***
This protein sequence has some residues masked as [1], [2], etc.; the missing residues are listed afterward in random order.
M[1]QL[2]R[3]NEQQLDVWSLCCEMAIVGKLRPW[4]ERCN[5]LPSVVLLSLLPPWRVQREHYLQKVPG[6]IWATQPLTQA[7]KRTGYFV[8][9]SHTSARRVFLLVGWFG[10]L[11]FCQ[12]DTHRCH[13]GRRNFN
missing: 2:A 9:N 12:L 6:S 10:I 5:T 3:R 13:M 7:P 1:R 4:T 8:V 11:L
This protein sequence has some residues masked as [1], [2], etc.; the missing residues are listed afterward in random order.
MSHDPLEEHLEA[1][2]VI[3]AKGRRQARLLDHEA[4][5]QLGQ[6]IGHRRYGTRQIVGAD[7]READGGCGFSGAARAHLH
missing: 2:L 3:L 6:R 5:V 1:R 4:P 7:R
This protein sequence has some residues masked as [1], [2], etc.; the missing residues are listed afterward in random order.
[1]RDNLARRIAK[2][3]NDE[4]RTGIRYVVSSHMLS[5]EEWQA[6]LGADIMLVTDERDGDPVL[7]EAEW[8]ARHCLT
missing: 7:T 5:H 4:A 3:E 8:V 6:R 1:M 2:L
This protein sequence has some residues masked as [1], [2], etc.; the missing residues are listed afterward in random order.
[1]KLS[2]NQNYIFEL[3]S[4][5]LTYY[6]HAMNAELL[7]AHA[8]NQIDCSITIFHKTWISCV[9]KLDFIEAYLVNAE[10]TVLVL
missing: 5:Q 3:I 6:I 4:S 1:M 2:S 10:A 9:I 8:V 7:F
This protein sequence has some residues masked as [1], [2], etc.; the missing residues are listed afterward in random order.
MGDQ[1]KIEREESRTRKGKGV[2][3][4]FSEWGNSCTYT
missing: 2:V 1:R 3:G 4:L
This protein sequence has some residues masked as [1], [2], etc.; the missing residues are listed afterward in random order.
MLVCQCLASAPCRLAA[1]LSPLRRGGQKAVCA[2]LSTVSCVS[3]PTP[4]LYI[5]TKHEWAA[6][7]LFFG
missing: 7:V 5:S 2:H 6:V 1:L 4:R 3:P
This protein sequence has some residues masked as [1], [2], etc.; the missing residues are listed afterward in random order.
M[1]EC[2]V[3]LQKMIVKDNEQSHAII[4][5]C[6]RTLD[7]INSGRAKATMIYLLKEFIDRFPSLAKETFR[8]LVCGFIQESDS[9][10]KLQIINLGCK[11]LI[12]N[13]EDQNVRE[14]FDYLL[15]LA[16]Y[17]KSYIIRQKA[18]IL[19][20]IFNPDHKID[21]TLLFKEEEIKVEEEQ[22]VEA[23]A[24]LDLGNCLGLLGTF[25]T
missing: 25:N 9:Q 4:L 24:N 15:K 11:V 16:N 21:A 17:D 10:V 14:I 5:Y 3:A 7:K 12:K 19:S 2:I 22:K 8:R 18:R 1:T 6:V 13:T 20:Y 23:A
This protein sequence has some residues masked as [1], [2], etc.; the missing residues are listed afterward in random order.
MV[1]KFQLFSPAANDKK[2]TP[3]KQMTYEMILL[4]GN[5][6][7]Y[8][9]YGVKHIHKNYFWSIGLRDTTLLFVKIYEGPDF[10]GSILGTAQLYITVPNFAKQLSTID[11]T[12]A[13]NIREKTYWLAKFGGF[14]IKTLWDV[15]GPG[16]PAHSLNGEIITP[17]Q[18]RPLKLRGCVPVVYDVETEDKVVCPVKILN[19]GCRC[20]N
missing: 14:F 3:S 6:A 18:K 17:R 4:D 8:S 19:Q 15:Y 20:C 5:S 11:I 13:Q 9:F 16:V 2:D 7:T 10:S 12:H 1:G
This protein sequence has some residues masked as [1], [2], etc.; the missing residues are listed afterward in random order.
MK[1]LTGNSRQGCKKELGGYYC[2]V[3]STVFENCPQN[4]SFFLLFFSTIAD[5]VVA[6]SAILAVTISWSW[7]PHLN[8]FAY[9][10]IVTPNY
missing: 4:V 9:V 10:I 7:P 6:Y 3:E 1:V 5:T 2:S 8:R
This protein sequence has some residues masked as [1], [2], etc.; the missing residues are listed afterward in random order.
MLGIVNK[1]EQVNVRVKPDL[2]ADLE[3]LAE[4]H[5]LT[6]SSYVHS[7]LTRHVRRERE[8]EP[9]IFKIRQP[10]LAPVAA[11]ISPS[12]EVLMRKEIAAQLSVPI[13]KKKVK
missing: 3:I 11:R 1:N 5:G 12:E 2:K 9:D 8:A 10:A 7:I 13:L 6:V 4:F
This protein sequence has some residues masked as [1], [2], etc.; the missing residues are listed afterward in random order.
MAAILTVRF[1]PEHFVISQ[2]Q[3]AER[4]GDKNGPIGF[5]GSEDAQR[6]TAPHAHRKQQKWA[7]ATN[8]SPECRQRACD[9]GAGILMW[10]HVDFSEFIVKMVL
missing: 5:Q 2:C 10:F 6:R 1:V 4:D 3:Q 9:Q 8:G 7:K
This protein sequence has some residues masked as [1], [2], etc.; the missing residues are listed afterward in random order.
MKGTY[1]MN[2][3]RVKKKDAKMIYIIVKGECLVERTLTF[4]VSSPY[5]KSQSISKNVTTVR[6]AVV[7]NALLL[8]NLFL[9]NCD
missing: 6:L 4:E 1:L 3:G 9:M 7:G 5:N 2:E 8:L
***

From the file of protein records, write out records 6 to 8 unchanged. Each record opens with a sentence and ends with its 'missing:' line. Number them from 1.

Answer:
This protein sequence has some residues masked as [1], [2], etc.; the missing residues are listed afterward in random order.
MLVCQCLASAPCRLAA[1]LSPLRRGGQKAVCA[2]LSTVSCVS[3]PTP[4]LYI[5]TKHEWAA[6][7]LFFG
missing: 7:V 5:S 2:H 6:V 1:L 4:R 3:P
This protein sequence has some residues masked as [1], [2], etc.; the missing residues are listed afterward in random order.
M[1]EC[2]V[3]LQKMIVKDNEQSHAII[4][5]C[6]RTLD[7]INSGRAKATMIYLLKEFIDRFPSLAKETFR[8]LVCGFIQESDS[9][10]KLQIINLGCK[11]LI[12]N[13]EDQNVRE[14]FDYLL[15]LA[16]Y[17]KSYIIRQKA[18]IL[19][20]IFNPDHKID[21]TLLFKEEEIKVEEEQ[22]VEA[23]A[24]LDLGNCLGLLGTF[25]T
missing: 25:N 9:Q 4:L 24:N 15:K 11:V 16:N 21:A 17:D 10:V 14:I 5:Y 3:A 7:K 12:K 19:S 2:I 22:K 8:R 18:R 1:T 6:V 13:T 20:Y 23:A
This protein sequence has some residues masked as [1], [2], etc.; the missing residues are listed afterward in random order.
MV[1]KFQLFSPAANDKK[2]TP[3]KQMTYEMILL[4]GN[5][6][7]Y[8][9]YGVKHIHKNYFWSIGLRDTTLLFVKIYEGPDF[10]GSILGTAQLYITVPNFAKQLSTID[11]T[12]A[13]NIREKTYWLAKFGGF[14]IKTLWDV[15]GPG[16]PAHSLNGEIITP[17]Q[18]RPLKLRGCVPVVYDVETEDKVVCPVKILN[19]GCRC[20]N
missing: 14:F 3:S 6:A 18:K 17:R 4:D 8:S 19:Q 15:Y 20:C 5:S 11:I 13:Q 9:F 16:V 2:D 7:T 10:S 12:H 1:G